The CHAPS project is evaluating a range of strategies suitable for adolescents. These include a modified version of PrEP. Although daily PrEP reduces the risk of HIV infection, adherence is a challenge for adolescents. The CHAPS project evaluates the impact of an alternative, less toxic drug combination (tenofovir alafenamide and emtricitabine) as well as consulting with adolescents to determine their attitude to and acceptance of ‘on-demand’ PrEP – use of PrEP just around the time of sexual activity. Laboratory-based studies are being used to optimise dose levels and dosing schedules for the novel antiretroviral drug combination.
The BREATHER Plus trial will compare two new approaches – weekends off and a monthly injectable – with standard treatment in adolescents in four African countries. The oral regimens will be based on dolutegravir, an increasingly used antiretroviral. Importantly, the trial will take place in settings where viral load is monitored annually, as recommended by WHO, so any resurgence of HIV can be detected. The trial may improve the treatment and quality of life of more than 2 million adolescents living with HIV – most of whom are in sub-Saharan Africa.
The VITALITY project is the first large-scale investigation in sub-Saharan Africa to determine whether supplementation with vitamin D3 and calcium carbonate can improve musculoskeletal health in young people aged 8–16 years with HIV infection. In addition, vitamin D supplementation may have beneficial effects on the immune system and on the development of healthy microbial communities in the gut (the microbiome).
Conducted in Zambia and Zimbabwe, the project will generate data on a simple, safe and affordable intervention that could have significant benefits for people living with HIV. Vitamin D3 has the potential to provide short- and long-term social, economic and health benefits.
EDCTP Fellow Dr Grace McHugh aims to investigate innovative age-appropriate strategies and youth-friendly approaches to explore the feasibility and acceptability of HIV self-testing (the FAST study). She is investigating the effectiveness of two different community-based strategies for delivering HIV self-testing to adolescents and young people at educational institutions and within communities, using peer distribution.
HIV and COVID-19
Taking advantage of the infrastructure provided by the EDCTP-funded TREATS project, the TREATS-COVIDproject is gaining a deeper understanding of the spread of COVID-19 in an urban population of Zambia. The TREATS project is working closely with a community of around 28,000 that has been involved in research studies for many years.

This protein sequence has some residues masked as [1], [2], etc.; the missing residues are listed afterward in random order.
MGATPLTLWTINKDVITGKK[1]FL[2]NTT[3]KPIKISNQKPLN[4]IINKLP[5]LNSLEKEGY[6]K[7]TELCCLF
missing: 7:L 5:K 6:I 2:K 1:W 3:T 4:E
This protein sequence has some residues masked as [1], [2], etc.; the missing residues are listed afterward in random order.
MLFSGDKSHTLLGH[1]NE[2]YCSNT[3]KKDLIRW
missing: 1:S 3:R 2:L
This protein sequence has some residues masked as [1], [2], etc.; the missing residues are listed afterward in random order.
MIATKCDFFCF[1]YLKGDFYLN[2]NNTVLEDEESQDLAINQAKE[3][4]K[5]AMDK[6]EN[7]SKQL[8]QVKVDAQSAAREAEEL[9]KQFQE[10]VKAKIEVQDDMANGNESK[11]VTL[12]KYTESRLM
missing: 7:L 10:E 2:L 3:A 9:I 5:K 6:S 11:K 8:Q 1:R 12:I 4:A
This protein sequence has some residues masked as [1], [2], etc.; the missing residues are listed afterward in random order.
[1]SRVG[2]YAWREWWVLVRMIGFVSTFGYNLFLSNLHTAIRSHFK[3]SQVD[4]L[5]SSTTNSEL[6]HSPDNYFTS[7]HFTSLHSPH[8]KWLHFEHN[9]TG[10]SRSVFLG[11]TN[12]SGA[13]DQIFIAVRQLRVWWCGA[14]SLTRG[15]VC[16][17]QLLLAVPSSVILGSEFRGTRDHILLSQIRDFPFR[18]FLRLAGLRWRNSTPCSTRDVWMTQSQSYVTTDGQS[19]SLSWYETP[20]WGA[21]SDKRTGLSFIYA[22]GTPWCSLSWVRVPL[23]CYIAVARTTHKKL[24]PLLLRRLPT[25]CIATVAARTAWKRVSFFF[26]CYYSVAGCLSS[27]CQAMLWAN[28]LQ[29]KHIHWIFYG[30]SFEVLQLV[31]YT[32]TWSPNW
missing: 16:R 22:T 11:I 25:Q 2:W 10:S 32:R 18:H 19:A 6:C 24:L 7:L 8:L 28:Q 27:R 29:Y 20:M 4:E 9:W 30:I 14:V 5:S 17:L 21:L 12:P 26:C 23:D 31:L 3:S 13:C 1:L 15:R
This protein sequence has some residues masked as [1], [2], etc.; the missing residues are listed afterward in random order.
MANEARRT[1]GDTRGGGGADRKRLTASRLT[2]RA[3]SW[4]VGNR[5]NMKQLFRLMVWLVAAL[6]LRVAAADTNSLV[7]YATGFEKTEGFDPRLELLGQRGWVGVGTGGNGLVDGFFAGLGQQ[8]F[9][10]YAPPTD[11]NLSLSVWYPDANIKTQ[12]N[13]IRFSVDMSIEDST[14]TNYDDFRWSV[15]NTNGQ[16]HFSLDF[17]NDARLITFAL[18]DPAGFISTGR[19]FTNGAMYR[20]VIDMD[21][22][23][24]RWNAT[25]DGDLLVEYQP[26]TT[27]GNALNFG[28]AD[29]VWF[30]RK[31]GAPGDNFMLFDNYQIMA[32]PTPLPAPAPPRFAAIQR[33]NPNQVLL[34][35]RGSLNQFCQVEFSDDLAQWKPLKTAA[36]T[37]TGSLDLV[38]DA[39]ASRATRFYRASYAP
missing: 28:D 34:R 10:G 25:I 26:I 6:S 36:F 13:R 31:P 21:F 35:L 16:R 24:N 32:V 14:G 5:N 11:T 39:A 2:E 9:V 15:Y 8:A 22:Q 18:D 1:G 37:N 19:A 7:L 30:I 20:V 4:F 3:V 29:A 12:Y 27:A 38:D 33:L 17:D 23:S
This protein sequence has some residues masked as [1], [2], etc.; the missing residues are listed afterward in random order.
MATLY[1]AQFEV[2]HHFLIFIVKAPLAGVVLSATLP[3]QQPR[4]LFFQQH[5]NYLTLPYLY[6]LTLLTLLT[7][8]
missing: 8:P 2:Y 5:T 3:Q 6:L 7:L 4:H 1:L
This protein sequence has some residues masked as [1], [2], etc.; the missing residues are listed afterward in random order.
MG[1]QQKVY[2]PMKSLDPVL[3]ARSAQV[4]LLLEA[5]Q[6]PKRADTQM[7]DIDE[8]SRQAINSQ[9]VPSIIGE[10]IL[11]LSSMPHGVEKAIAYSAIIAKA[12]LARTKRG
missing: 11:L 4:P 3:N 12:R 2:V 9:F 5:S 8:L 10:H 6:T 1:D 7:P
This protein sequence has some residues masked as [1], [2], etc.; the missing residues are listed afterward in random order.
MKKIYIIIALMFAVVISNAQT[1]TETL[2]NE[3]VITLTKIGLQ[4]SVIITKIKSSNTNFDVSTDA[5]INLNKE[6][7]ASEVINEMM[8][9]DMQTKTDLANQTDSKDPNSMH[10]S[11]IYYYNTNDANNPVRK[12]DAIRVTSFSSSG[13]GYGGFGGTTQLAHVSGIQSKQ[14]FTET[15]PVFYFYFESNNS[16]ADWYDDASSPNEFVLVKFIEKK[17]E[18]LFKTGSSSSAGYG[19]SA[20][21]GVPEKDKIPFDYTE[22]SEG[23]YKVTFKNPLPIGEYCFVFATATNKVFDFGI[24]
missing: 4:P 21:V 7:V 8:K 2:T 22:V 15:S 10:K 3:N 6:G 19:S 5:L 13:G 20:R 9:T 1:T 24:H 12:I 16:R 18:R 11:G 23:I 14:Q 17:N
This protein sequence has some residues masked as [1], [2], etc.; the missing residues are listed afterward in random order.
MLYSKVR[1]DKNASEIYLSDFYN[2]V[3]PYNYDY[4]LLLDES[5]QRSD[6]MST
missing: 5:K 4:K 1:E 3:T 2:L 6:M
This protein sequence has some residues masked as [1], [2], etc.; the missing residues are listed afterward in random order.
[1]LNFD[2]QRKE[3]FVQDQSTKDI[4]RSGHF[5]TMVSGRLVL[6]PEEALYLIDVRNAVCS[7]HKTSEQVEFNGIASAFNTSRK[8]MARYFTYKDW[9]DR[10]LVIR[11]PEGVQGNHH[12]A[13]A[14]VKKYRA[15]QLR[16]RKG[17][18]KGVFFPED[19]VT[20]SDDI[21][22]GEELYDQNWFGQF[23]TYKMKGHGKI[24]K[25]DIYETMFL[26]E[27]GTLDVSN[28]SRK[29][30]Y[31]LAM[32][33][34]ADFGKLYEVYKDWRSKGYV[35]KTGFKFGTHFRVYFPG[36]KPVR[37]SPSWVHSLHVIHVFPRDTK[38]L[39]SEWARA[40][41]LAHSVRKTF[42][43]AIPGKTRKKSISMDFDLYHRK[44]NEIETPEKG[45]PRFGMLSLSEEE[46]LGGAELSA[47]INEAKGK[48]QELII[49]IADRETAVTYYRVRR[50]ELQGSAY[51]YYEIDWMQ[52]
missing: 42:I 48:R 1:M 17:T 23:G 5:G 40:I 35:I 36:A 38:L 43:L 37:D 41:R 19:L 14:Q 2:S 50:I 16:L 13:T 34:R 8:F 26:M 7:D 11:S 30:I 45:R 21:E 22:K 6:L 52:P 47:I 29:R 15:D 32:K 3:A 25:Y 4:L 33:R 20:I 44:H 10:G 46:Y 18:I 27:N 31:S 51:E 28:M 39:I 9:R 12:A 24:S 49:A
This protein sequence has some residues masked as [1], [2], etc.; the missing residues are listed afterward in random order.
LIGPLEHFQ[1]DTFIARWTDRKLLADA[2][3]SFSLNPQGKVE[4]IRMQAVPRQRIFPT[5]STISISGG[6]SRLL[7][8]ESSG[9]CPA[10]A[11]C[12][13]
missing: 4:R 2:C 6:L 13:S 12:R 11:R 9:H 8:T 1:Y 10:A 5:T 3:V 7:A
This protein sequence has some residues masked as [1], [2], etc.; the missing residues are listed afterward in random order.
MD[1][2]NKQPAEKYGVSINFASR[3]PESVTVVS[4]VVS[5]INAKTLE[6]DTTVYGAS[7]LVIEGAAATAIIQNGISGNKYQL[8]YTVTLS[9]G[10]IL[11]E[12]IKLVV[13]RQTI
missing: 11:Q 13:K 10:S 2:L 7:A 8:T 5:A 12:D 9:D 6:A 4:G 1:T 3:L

All households will be visited, and people aged 15 years and above will be screened for symptoms of COVID-19. Cases and their household contacts will be followed up. A second study will test 4000 people for past infection, as well as for HIV and TB infection.
The project will evaluate a range of potential community-based point-of-care tests to detect SARS-CoV-2 and antibodies to the virus. These will include a novel computer-aided diagnostic tool for interpretation of chest X-rays that has been developed by one of the project partners, initially for TB but since adapted for COVID-19.
The HALT-COVIDproject aims to determine the impact of HIV and TB infections on COVID-19 symptoms, outcomes and transmission, and how COVID-19 affects morbidity and mortality in populations badly affected by HIV and TB.
The project is based on two study populations, in rural and urban areas, that are already participating in a surveillance project. Through the use of existing mobile clinics, 5,000 people with COVID-19-like symptoms will be offered molecular testing. In addition, healthcare workers at two research institutes will be offered routine weekly screening.
An important aspect of the project is to evaluate molecular and antibody-based tests in the South African setting. Focusing on the most practical tests, the project will assess their performance against gold standard comparators.
The TraCE project aims to follow 120 people with confirmed COVID-19, as well as their household contacts, in a resource-limited, densely populated community in Cape Town, South Africa. The project uses well-established mobile screening units, which were set up to provide HIV counselling and testing services. These, along with public sector clinics, will be used to identify cases.
A total of 120 households will be recruited and followed for one month, with half receiving an intensive infection mitigation intervention administered by lay health workers and the other half being given standard advice on infection prevention. The intervention includes guidance on infection control, basic supplies (such as masks and hand sanitiser), and regular telephone calls and text messages.
The periCOVID-Africa project aims to generate key data on COVID-19 in pregnant women and newborn babies, taking advantage of two established cohorts in sub-Saharan Africa. The first cohort set up through the EDCTP-funded PREPARE projectcovers 70,000 pregnant women and their infants in Kampala, Uganda.
The PREPARE project is following up women from the early stages of pregnancy and infants up to the age of three months to gain a clearer picture of the burden of group B streptococcus infections.
The second cohort is drawn from a multicentre study of 10,000 pregnant women in The Gambia, Kenya and Mozambique organised by the PRECISE Network, with support from UK Research and Innovation and Wellcome Trust. This project is exploring the social, clinical and biological factors associated with a range of placental disorders, such as low birth weight and stillbirth.
Subsets of participants in these studies will be screened for COVID-19 symptoms and invited to join the periCOVID-Africa project if they test positive. The project will provide a picture of COVID-19 infections in pregnant women in five different settings across sub-Saharan Africa, helping to establish the maternal, foetal and neonatal burden of disease in representative sub-Saharan Africa populations.